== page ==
My mom died of cancer and my dad is dying from a brain tumor. Her case was handled badly by a nasty doctor and his case is being handled by a doctor of equal competence who is compassionate and concerned. I know that the two cases are very different, but I figure I know Mom and Dad pretty well and I can tell Dad is definitely having an easier time of it because his doctor cares about his feelings.

  4. #4 James
    October 19, 2007

    If postponing the delivery of knowledge by a day or two allows a more calculated delivery from the doctors then I must admit I don’t see the harm in it. I agree that there is something many people see in each other that seems to transcend the idea we’re simply biological machines, but, without sounding like PZ Myers too much, there is little evidence to support that. If anything, it seems more humane to give the patient a nicer delivery of such horrible news.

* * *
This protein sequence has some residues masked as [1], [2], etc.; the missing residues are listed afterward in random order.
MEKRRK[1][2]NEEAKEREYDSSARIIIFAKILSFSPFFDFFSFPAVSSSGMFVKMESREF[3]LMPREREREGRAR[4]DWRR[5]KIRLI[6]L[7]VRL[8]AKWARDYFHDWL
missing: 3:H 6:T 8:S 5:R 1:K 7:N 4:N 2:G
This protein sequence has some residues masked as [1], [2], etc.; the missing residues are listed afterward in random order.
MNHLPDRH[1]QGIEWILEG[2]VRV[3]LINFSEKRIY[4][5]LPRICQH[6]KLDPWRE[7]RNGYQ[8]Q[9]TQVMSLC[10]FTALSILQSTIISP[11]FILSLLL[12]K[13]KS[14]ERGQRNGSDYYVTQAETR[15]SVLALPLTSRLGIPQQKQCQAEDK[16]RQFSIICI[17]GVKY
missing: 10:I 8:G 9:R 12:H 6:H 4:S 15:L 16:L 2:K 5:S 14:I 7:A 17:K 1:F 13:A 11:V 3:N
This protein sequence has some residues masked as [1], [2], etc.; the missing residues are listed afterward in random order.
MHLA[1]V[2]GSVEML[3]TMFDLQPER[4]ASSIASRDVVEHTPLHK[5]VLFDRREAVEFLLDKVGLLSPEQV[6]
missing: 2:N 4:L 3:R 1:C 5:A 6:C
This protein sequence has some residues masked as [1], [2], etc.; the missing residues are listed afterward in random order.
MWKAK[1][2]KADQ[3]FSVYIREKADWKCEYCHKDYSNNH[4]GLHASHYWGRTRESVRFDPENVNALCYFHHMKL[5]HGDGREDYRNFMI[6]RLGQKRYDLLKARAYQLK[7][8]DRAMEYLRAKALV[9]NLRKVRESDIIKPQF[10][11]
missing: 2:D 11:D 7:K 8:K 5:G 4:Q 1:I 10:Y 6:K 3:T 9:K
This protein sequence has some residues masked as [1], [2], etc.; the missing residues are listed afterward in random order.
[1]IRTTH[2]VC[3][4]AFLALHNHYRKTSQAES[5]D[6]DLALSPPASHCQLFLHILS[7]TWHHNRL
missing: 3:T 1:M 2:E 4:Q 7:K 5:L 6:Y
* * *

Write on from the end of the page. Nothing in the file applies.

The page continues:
Of course, it’s a gray area…

  5. #5 Derek James
    October 19, 2007

    Hell no, I wouldn’t. In this case the patient learned the diagnosis while on the table, and started to become erratic. I’m sure there’s something the anaesthesiologist could have administered that would have calmed her down so that she wouldn’t hurt herself, but he had no right to alter her memories without her consent.

  6. #6 gerald spezio
    October 19, 2007

    Why not discuss the so-called possible options before-hand with the patient who must call his/her own shots, period.

    Professionalism all too often a classist excuse for claiming; “We know what is best for you.”

  7. #7 travc
    October 19, 2007

    Screwing with people’s minds (without their knowledge) is a big taboo for me, and I think it should be for everyone. There are cases where it must be done, side effects of life saving treatment and such, but these should be exceptions to an otherwise iron-clad rule.

    One’s mind and memory is what makes a person who they are. It is unethical in the extreme to screw with it.

    BTW: I’ve always found the notion of brain damage deeply disturbing, more so by far than mere death. The existential questions are profound (even if one is a strict materialist).